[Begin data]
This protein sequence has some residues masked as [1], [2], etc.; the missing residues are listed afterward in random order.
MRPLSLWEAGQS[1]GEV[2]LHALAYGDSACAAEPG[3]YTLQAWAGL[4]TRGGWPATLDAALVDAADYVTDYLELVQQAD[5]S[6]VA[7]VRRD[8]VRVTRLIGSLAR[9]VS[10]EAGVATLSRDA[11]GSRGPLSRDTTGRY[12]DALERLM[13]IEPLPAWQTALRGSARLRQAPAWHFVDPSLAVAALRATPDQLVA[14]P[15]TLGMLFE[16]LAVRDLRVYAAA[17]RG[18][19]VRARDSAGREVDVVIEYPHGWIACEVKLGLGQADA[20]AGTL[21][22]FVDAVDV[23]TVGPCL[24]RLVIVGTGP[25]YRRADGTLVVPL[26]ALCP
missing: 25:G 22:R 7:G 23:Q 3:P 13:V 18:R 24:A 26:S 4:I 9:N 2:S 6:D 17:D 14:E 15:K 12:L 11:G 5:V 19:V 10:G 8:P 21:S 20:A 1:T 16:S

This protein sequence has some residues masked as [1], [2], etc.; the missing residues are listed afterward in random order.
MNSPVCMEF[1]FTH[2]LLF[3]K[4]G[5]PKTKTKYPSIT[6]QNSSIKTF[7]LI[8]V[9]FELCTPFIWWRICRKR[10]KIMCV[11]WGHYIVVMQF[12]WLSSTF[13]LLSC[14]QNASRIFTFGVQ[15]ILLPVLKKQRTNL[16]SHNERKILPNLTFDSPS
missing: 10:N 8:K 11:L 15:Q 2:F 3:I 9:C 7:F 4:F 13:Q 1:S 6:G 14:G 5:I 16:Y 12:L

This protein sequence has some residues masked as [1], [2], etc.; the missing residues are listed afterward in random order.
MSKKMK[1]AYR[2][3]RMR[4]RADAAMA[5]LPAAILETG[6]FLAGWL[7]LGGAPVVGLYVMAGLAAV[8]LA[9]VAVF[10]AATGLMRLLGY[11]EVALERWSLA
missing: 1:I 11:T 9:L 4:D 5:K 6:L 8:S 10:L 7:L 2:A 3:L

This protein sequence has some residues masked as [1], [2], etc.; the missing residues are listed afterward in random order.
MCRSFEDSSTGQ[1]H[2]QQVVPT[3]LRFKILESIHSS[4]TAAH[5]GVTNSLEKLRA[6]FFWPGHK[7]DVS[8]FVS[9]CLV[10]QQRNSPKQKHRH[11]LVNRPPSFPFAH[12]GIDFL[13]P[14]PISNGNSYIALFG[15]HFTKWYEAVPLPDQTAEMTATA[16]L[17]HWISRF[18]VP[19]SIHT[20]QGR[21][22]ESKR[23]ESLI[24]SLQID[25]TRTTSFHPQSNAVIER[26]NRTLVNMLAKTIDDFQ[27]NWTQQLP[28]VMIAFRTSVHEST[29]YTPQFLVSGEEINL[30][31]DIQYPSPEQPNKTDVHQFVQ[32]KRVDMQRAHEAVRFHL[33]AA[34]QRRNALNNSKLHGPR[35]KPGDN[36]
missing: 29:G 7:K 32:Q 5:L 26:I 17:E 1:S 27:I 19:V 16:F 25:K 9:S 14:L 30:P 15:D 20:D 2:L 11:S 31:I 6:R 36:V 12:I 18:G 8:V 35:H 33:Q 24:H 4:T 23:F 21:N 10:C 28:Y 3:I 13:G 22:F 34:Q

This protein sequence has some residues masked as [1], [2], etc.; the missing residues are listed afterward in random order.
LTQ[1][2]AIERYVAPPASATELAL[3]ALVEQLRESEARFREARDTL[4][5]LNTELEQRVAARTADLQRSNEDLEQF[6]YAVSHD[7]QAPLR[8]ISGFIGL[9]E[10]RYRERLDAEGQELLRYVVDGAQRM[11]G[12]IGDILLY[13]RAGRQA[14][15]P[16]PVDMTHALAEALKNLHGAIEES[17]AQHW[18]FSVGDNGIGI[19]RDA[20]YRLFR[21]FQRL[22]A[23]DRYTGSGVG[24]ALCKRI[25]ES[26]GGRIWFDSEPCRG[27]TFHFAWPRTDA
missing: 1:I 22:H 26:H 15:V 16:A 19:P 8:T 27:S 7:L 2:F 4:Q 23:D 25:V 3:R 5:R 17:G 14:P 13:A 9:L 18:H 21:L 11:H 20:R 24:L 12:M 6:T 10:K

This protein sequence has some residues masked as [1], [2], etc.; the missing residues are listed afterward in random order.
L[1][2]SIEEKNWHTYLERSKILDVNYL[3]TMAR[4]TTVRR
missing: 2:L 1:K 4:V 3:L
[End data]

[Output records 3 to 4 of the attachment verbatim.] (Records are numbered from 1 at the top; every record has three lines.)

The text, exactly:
This protein sequence has some residues masked as [1], [2], etc.; the missing residues are listed afterward in random order.
MSKKMK[1]AYR[2][3]RMR[4]RADAAMA[5]LPAAILETG[6]FLAGWL[7]LGGAPVVGLYVMAGLAAV[8]LA[9]VAVF[10]AATGLMRLLGY[11]EVALERWSLA
missing: 1:I 11:T 9:L 4:D 5:K 6:L 8:S 10:L 7:L 2:A 3:L

This protein sequence has some residues masked as [1], [2], etc.; the missing residues are listed afterward in random order.
MCRSFEDSSTGQ[1]H[2]QQVVPT[3]LRFKILESIHSS[4]TAAH[5]GVTNSLEKLRA[6]FFWPGHK[7]DVS[8]FVS[9]CLV[10]QQRNSPKQKHRH[11]LVNRPPSFPFAH[12]GIDFL[13]P[14]PISNGNSYIALFG[15]HFTKWYEAVPLPDQTAEMTATA[16]L[17]HWISRF[18]VP[19]SIHT[20]QGR[21][22]ESKR[23]ESLI[24]SLQID[25]TRTTSFHPQSNAVIER[26]NRTLVNMLAKTIDDFQ[27]NWTQQLP[28]VMIAFRTSVHEST[29]YTPQFLVSGEEINL[30][31]DIQYPSPEQPNKTDVHQFVQ[32]KRVDMQRAHEAVRFHL[33]AA[34]QRRNALNNSKLHGPR[35]KPGDN[36]
missing: 29:G 7:K 32:Q 5:L 26:I 17:E 1:S 27:I 19:V 16:F 25:K 9:S 14:L 30:P 15:D 20:D 2:L 11:S 31:I 6:R 36:V 12:I 18:G 8:V 35:H 33:Q 24:H 4:T 23:F 21:N 10:C 28:Y 3:I 13:G 22:F 34:Q